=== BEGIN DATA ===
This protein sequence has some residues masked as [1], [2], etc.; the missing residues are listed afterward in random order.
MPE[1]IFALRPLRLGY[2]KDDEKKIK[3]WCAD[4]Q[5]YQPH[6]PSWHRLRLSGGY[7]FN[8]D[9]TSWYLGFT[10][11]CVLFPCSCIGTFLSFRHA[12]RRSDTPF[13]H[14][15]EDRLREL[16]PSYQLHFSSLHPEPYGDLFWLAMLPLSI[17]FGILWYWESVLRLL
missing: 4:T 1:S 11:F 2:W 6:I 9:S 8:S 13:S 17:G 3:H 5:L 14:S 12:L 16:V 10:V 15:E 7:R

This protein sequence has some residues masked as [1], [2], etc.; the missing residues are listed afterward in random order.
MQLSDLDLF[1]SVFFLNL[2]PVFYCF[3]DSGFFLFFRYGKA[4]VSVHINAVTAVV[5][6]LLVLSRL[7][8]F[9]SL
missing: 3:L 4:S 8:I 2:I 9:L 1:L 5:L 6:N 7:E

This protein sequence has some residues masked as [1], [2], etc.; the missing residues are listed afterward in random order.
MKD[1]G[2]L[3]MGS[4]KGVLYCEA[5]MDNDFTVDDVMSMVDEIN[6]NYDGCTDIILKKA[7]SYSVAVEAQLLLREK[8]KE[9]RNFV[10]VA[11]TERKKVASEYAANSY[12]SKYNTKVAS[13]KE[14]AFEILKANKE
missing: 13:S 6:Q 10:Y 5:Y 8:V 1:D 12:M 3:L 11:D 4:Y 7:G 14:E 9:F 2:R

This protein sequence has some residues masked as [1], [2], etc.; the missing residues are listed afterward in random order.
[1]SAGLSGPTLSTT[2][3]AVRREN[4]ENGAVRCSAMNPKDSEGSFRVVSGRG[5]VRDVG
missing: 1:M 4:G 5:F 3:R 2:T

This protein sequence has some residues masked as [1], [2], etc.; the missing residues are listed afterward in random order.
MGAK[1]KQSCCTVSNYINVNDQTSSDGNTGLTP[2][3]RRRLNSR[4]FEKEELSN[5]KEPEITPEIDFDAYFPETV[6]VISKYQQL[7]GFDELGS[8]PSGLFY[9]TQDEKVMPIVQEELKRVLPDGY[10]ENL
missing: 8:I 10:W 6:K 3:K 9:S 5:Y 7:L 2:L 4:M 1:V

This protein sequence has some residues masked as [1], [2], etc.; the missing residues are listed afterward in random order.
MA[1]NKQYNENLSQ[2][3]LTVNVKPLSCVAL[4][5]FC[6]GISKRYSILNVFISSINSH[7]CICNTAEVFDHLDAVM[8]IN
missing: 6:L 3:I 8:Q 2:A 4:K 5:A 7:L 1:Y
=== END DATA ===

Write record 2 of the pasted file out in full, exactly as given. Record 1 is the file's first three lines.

This protein sequence has some residues masked as [1], [2], etc.; the missing residues are listed afterward in random order.
MQLSDLDLF[1]SVFFLNL[2]PVFYCF[3]DSGFFLFFRYGKA[4]VSVHINAVTAVV[5][6]LLVLSRL[7][8]F[9]SL
missing: 3:L 4:S 8:I 2:I 9:L 1:L 5:L 6:N 7:E